A recent JRC Science for Policy report finds that rural and agri-food sectors policies in Ethiopia have great job creation potential, particularly in the livestock sector, followed by cash crops, food crops and the agri-food industry.
The study results suggest that increased investment in the agricultural, livestock and food industry sectors and education would greatly help promote job opportunities in rural Ethiopia.
Six policy options for job creation
The report assesses the likely effects of six policy options in terms of jobs creation and key macroeconomic indicators. These scenarios address the development of:
- industrial agro-processing parks,
- rural roads and infrastructure,
- irrigation facilities,
- livestock extension services,
- productive safety net programme (PSNP) or labour subsidy, and
- rural skills enhancement.
All of the simulated scenarios indicate that the Ethiopian agriculture and food industry has great potential to generate job opportunities and improve conditions for workers and their families, particularly under the scenarios supporting industrial agro-processing parks (agroparks) and developing workers’ skills through education.
Policies that foster rural job opportunities have the addition benefits of reducing worker migration towards urban areas and favouring economic growth.
Informing Ethiopia’s Rural Job Opportunity Creation Strategy
The policies were assessed under Ethiopia’s Rural Job Opportunity Creation Strategy (RJOCS), adopted in 2017, which aims to address a lack of job opportunities in rural areas, especially for young people, and related effects such as migration to urban areas and poverty.
About 80% of the Ethiopian population lives in rural areas, but these are increasingly migrating to urban areas due to a lack of job opportunities. However, with unemployment levels at 16.5%, the situation in urban areas offers even fewer possibilities of finding employment.
The RJOCS seeks to address this by improving rural conditions and creating sustainable job opportunities for rural job seekers, primarily unemployed and underemployed women and men over 15 years of age, literate or illiterate, and those without regular and sufficient income.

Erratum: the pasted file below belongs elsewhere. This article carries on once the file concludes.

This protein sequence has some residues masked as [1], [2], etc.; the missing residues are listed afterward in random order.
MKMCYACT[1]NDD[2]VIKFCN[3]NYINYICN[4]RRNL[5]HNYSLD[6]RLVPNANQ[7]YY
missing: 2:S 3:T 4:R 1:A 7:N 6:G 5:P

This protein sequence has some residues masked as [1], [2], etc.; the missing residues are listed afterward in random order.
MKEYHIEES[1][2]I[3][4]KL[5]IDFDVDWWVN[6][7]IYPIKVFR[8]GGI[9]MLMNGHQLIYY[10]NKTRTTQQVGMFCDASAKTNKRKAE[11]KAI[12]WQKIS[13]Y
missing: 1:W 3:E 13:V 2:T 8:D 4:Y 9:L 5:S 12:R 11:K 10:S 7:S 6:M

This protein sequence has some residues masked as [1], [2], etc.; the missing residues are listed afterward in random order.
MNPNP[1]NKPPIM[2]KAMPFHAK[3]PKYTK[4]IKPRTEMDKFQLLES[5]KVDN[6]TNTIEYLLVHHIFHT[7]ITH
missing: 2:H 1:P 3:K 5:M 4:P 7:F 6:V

However, the RJOCS is neither quantified in its objectives, nor has it been accompanied by an impact assessment or cost-benefit analysis for the economy, making it difficult to prioritise government investments and monitor the impacts of the strategy. Furthermore, the strategy has not yet defined its needs in terms of operational policies and specific institutional arrangements.
This report fills the gap by proposing a quantitative analysis of the RJOCS policy options.
The report analysed the policy scenarios using the Dynamic Equilibrium Model for Economic development, Resources and Agriculture (DEMETRA) - a national Computable General Equilibrium model developed by the JRC.
Key conclusions and recommendations
All of the simulated scenarios show potential for job creation in the agricultural and food sectors, particularly if stimulated with investment policies such as the expansion of agroparks.
All of the scenarios (aside from the PSNP one) were also associated with increased household incomes.
The expansion of agroparks was found to benefit food production the most, speeding up the structural transformation of agriculture, and would also improve the trade deficit through a massive increase in food exports and have significant positive impacts on per-capita GDP.
The livestock sector was found to have the greatest potential for generating employment, followed by cash crops, food crops and the agri-food industry, indicating that policies focusing on rural and agri-food sectors have great potential to create job opportunities.
Specific policies to invest in and develop the agricultural sector (particularly the livestock sector and agro-processing industrial parks), skills and education (particularly in Agricultural Technical Vocational Education and Training) are therefore encouraged as the most effective policy options for food and nutrition security.
- Publication date
- 18 December 2019